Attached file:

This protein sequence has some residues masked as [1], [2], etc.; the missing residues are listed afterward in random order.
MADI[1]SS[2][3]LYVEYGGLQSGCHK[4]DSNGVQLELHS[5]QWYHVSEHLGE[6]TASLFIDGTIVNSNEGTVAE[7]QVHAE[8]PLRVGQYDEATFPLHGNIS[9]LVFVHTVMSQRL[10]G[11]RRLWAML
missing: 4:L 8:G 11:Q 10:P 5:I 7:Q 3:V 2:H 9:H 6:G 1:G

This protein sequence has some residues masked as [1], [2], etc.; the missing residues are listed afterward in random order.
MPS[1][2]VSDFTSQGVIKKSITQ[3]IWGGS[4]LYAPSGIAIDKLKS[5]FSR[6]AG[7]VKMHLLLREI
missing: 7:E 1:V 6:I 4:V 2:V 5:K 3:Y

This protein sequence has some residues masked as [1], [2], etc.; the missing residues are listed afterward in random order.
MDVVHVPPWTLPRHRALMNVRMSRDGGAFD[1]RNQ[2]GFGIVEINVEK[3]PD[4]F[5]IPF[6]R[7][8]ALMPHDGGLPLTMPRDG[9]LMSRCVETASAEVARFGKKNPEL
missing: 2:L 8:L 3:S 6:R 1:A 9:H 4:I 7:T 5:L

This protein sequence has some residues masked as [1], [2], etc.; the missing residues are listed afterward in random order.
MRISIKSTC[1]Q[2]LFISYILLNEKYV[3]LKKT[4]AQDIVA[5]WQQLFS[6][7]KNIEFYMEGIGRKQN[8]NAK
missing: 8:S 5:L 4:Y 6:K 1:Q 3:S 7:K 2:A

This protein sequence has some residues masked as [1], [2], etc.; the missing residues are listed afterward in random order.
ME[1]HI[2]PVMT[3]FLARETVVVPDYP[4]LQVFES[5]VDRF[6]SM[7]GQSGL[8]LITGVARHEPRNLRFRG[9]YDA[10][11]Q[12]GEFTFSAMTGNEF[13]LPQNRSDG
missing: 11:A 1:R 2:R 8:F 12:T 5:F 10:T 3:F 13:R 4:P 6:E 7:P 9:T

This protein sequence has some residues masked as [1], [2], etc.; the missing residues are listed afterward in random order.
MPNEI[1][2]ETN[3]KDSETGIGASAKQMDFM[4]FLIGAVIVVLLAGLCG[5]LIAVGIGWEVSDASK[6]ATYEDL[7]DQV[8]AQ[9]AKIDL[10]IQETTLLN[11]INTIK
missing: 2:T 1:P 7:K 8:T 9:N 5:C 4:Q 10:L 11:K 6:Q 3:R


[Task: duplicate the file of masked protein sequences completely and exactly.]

This protein sequence has some residues masked as [1], [2], etc.; the missing residues are listed afterward in random order.
MADI[1]SS[2][3]LYVEYGGLQSGCHK[4]DSNGVQLELHS[5]QWYHVSEHLGE[6]TASLFIDGTIVNSNEGTVAE[7]QVHAE[8]PLRVGQYDEATFPLHGNIS[9]LVFVHTVMSQRL[10]G[11]RRLWAML
missing: 4:L 8:G 11:Q 10:P 5:I 7:Q 3:V 2:H 9:H 6:G 1:G

This protein sequence has some residues masked as [1], [2], etc.; the missing residues are listed afterward in random order.
MPS[1][2]VSDFTSQGVIKKSITQ[3]IWGGS[4]LYAPSGIAIDKLKS[5]FSR[6]AG[7]VKMHLLLREI
missing: 7:E 1:V 6:I 4:V 2:V 5:K 3:Y

This protein sequence has some residues masked as [1], [2], etc.; the missing residues are listed afterward in random order.
MDVVHVPPWTLPRHRALMNVRMSRDGGAFD[1]RNQ[2]GFGIVEINVEK[3]PD[4]F[5]IPF[6]R[7][8]ALMPHDGGLPLTMPRDG[9]LMSRCVETASAEVARFGKKNPEL
missing: 2:L 8:L 3:S 6:R 1:A 9:H 4:I 7:T 5:L

This protein sequence has some residues masked as [1], [2], etc.; the missing residues are listed afterward in random order.
MRISIKSTC[1]Q[2]LFISYILLNEKYV[3]LKKT[4]AQDIVA[5]WQQLFS[6][7]KNIEFYMEGIGRKQN[8]NAK
missing: 8:S 5:L 4:Y 6:K 1:Q 3:S 7:K 2:A

This protein sequence has some residues masked as [1], [2], etc.; the missing residues are listed afterward in random order.
ME[1]HI[2]PVMT[3]FLARETVVVPDYP[4]LQVFES[5]VDRF[6]SM[7]GQSGL[8]LITGVARHEPRNLRFRG[9]YDA[10][11]Q[12]GEFTFSAMTGNEF[13]LPQNRSDG
missing: 11:A 1:R 2:R 8:F 12:T 5:F 10:T 3:F 13:R 4:P 6:E 7:P 9:T

This protein sequence has some residues masked as [1], [2], etc.; the missing residues are listed afterward in random order.
MPNEI[1][2]ETN[3]KDSETGIGASAKQMDFM[4]FLIGAVIVVLLAGLCG[5]LIAVGIGWEVSDASK[6]ATYEDL[7]DQV[8]AQ[9]AKIDL[10]IQETTLLN[11]INTIK
missing: 2:T 1:P 7:K 8:T 9:N 5:C 4:Q 10:L 11:K 6:Q 3:R